By Tom Hoglund
In the July issue of Nature Genetics, Foundation-supported researchers used gene replacement therapy to treat a rodent model of retinal degeneration. This is the first published study to show that gene replacement therapy can restore function to photoreceptor cells. These findings also demonstrate that gene replacement therapy can create missing cellular components when genetic mutations interfere with the development of a photoreceptor cell.
Dr. Gerald Chader, Chief Scientific Officer of The Foundation Fighting Blindness commented, "Previous studies have established 'proof of principle' that gene replacement therapy can dramatically slow the loss of photoreceptor cells in animal models with retinal degenerative diseases. However, this study offers the first evidence that gene replacement therapy can also restore retinal function. This study gives us real hope that researchers may be able to develop treatments that restore vision."
In the study, a team of scientists from London (Dr. Robin Ali and Dr Shomi Bhattacharya from the Foundation's Research Center at the Institute of Ophthalmology along with Dr. Adrian Thrasher at the Institute of Child Health) tested gene replacement therapy in the rds mouse. This mouse has an autosomal recessive retinal degeneration that results from mutations in the peripherin/rds gene. Using electroretinograms (ERG), a diagnostic tool that measures photoreceptor cell function, ten-week old treated rds mice had significant ERG recordings, indicating a marked improvement in retinal function. Untreated rds mice of the same age have no detectable ERG response.
Peripherin/rds Gene Key to Photoreceptor Cell Structure The peripherin/rds gene produces a specialized protein that helps to form the outer segment discs of photoreceptor cells. Outer segments are the finger-like structures containing hundreds of light-sensitive discs that absorb light. These discs contain rhodopsin, the visual pigment that begins phototransduction, the process of turning light into an electrical signal. This signal is then relayed to the visual cortex, the part of the brain that interprets visual information. Mutations in the recessive form of the rds mouse prevent the peripherin/rds gene from producing its protein product. As a result, photoreceptor cell outer segments and their light-sensitive discs fail to form. Phototransduction and vision are not possible without these crucial cellular components.
To verify that delivery of the peripherin/rds gene resulted in the development of outer segments, the research team used a sophisticated imaging technology called electron microscopy to examine the structure of treated photoreceptor cells. Photoreceptor cells of treated rds mice were able to generate outer segments containing light-sensitive discs. By contrast, untreated rds mice have no outer segments. Although treated mice had fewer outer segments than normal mice, improvements in gene delivery techniques should allow researchers to treat a greater portion of the retina in the future.
This study offers "proof of principle" that gene replacement therapy can restore photoreceptor cell function. It also indicates that gene therapy can restore missing photoreceptor cell components that result from genetic mutations. However, it is important to note that gene replacement therapy is not applicable to all retinal degenerative diseases. It is only likely to be applicable to autosomal recessive diseases and some X-linked diseases.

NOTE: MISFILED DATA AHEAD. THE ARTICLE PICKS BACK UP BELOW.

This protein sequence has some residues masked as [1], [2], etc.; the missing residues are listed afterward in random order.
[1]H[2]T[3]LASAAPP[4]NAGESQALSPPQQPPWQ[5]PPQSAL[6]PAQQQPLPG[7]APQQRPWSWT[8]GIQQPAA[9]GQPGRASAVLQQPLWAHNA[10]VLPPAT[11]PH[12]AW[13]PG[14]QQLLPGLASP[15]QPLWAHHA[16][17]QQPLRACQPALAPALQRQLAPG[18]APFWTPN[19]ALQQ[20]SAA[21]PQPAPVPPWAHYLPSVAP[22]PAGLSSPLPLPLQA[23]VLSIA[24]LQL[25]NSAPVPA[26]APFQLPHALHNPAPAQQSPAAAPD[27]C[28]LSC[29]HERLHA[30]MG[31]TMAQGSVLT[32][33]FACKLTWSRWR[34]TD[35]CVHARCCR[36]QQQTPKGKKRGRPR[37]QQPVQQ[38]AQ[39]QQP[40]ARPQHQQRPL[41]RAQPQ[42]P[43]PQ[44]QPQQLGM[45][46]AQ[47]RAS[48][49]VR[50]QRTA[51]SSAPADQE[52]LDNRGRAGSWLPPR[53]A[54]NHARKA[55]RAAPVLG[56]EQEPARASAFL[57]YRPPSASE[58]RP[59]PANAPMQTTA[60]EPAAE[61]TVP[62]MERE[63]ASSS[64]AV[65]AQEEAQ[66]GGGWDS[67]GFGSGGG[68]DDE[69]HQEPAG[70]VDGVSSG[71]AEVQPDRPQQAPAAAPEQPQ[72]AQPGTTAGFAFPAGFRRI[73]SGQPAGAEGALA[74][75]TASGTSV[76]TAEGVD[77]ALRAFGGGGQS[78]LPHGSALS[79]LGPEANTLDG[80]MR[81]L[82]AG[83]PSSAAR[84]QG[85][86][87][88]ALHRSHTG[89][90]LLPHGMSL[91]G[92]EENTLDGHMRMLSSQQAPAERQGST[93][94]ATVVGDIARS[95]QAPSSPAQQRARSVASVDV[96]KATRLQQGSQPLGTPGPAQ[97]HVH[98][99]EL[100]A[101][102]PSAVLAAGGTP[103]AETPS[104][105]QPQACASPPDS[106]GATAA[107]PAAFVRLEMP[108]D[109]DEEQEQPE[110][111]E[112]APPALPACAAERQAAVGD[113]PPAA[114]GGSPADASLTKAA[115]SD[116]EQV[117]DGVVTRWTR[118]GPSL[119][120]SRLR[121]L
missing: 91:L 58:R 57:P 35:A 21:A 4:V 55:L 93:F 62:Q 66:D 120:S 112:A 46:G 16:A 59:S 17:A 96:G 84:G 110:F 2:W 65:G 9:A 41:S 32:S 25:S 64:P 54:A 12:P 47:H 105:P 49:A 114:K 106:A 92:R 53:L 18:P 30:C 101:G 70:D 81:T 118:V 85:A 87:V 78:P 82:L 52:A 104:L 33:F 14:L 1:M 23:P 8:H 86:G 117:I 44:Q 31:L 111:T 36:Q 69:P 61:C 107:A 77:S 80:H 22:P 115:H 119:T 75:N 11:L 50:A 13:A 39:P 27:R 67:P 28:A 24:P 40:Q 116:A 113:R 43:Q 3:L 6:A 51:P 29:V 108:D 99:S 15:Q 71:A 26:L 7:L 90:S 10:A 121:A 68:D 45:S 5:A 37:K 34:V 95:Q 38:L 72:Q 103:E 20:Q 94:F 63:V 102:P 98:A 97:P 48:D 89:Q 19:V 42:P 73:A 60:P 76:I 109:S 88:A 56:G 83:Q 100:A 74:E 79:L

For autosomal dominant diseases, ribozyme gene therapy may be applicable. In dominant forms of retinal degeneration, patients have a healthy functioning gene and a gene with a disease-causing mutation. The mutant gene produces a dysfunctional, toxic protein that damages the photoreceptor cell. Ribozymes are molecules containing genetically encoded information that disrupt the mutant gene's ability to produce the harmful protein. With the diseased gene inactivated, the healthy gene can supply the photoreceptor cell with the needed protein. In previous studies, Foundation researchers have dramatically slowed retinal degeneration in a rodent model with ribozyme therapy.
It is also important to note that treatment with both gene replacement and ribozyme therapy must be administered before photoreceptor cells have died.
Before the Food and Drug Administration will grant approval for gene therapy clinical trials, researchers must thoroughly test its safety and efficacy in the laboratory. Researchers must further validate these initial findings in larger animal models with eyes that more closely resemble human eyes. Because rodents experience a much more rapid progression of vision loss than do larger mammals, these experiments may take somewhat longer to gauge the treatments effectiveness. Optimal doses must also be established to insure that the gene or genetic information penetrates as many photoreceptor cells as possible.
The safety of the gene delivery system must be tested to make sure it does not cause a harmful immune response. In science, gene delivery systems are called vectors. Vectors act like a fleet of microscopic delivery trucks transporting genes into retinal cells. Vectors are composed of genetically modified viruses. Viruses are extremely effective at infiltrating cells. Viral vectors are modified to remove their harmful qualities while still retaining their gene delivery capabilities. Although new-generation vectors are thought to be safe, Foundation researchers must establish their safety in the eye.
This gene therapy breakthrough and the recent report of sight restoration in a mouse model with a severe retinal degenerative disease called Leber congenital amaurosis offer the first real promise that researchers can develop sight-restoring treatments for retinal degenerative diseases.
For further information about gene therapy, see Future Gene Therapy Possible for Inherited MD Patterns